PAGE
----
Ten million chicks culled due to load shedding – animal protection society warns

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The animal protection organisation says that while concern for the impact on producers and farmworkers is rightly vocalised, the lethal impact on animals is being overlooked. Photo: Supplied
The animal protection organisation says that while concern for the impact on producers and farmworkers is rightly vocalised, the lethal impact on animals is being overlooked. Photo: Supplied

NEWS


Millions of farmed animals have died due to rolling blackouts that lead to overheating, stress, illness and painful deaths because of a lack of electricity-dependent ventilation, lighting and temperature control.  

This is according to the animal protection organisation, Humane Society International (HSI), which states that 10 million day-old chicks have been culled, and at least 40 000 birds have died due to disruptions caused by persistent load shedding.  

READ: WATCH | Farm dumps almost 12 000 litres of milk in one day due to load shedding

Farm animal specialist for HSI/Africa Candice Blom said: “The well-being of millions of animals is a serious concern, along with the economic loss, food insecurity, and food price increases relating to load shedding.” 

Blom concedes that extreme confinement is a defining feature that millions of creatures across South Africa have to endure in factory farms. 

She said: 

Now, their suffering is made even worse due to the lack of power. This emergency underlines that it is simply not sustainable to continue producing food in this way. Disease outbreaks, events like veld fires and droughts, and now load shedding, all put the animal agriculture industry in a permanent state of crisis with devastating effects on farmed animals.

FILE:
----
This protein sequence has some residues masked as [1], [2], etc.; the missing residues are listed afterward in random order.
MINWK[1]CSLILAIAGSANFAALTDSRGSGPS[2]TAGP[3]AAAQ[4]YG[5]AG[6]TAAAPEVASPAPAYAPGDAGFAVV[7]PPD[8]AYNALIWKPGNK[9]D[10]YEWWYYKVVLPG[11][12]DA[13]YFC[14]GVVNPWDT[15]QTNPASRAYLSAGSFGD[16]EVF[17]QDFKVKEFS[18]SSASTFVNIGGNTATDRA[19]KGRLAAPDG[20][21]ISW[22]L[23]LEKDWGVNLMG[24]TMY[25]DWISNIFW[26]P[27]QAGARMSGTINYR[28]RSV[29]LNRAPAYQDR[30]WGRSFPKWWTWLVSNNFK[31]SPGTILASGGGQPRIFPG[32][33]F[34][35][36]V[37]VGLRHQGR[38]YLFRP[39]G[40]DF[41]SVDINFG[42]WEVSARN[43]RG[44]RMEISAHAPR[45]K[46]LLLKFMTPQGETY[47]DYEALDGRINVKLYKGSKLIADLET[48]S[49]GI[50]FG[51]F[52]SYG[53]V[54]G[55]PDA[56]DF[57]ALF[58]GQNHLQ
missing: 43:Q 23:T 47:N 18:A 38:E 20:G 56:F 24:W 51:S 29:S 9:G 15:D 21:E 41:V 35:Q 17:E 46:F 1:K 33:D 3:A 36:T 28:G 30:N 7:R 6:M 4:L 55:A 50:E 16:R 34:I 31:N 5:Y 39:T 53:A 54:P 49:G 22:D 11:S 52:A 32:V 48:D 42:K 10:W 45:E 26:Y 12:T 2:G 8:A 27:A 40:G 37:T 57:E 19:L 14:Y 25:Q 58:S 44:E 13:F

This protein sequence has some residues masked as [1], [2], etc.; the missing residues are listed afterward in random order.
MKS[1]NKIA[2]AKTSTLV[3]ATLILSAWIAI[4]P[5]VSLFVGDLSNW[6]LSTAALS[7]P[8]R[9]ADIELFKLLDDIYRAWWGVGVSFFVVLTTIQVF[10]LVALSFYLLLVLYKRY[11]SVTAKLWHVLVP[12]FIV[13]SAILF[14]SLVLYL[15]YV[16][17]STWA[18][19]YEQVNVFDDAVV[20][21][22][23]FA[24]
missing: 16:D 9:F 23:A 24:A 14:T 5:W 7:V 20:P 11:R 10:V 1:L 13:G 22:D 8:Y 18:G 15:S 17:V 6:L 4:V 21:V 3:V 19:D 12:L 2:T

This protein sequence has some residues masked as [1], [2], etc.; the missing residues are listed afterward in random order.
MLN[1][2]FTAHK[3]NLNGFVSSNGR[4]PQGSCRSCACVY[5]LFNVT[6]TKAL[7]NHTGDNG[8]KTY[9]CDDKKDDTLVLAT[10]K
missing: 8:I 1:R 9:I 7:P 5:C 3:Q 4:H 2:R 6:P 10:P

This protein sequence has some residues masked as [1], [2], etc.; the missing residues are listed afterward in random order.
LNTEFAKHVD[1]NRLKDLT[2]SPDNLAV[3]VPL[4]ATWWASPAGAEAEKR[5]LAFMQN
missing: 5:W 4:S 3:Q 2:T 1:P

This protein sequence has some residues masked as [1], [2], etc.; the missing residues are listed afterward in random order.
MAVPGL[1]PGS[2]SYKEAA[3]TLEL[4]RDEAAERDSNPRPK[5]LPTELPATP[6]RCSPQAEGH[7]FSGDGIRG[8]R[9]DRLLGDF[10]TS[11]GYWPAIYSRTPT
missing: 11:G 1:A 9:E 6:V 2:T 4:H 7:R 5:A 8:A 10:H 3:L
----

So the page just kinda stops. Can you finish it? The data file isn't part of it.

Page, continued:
The animal protection organisation said that while concern for the impact on producers and farmworkers was rightly vocalised, the lethal impact on animals was being overlooked.  

“The animal welfare impacts are most acutely felt in intensive production systems where the animals’ unnatural and automated environment are dependent on a constant supply of electricity,” said HSI in a statement. 

HSI added farmers usually had disaster management in place to avoid unnecessary suffering and mitigate the destruction of animals when power supplies were disrupted. 

READ: SEE | 40 000 chickens killed, farmer to put R1.5m claim to Eskom

“Policymakers should require that farmers create and implement those plans. It is also time for the South African government to rethink and support changes to our food system and for farmers to move away from intensive animal production.”  

HSI added that the public could help by making humane food choices that not only helped improve the welfare of farmed animals but also decreased food insecurity in South Africa by choosing plant-based alternatives to animal proteins. 


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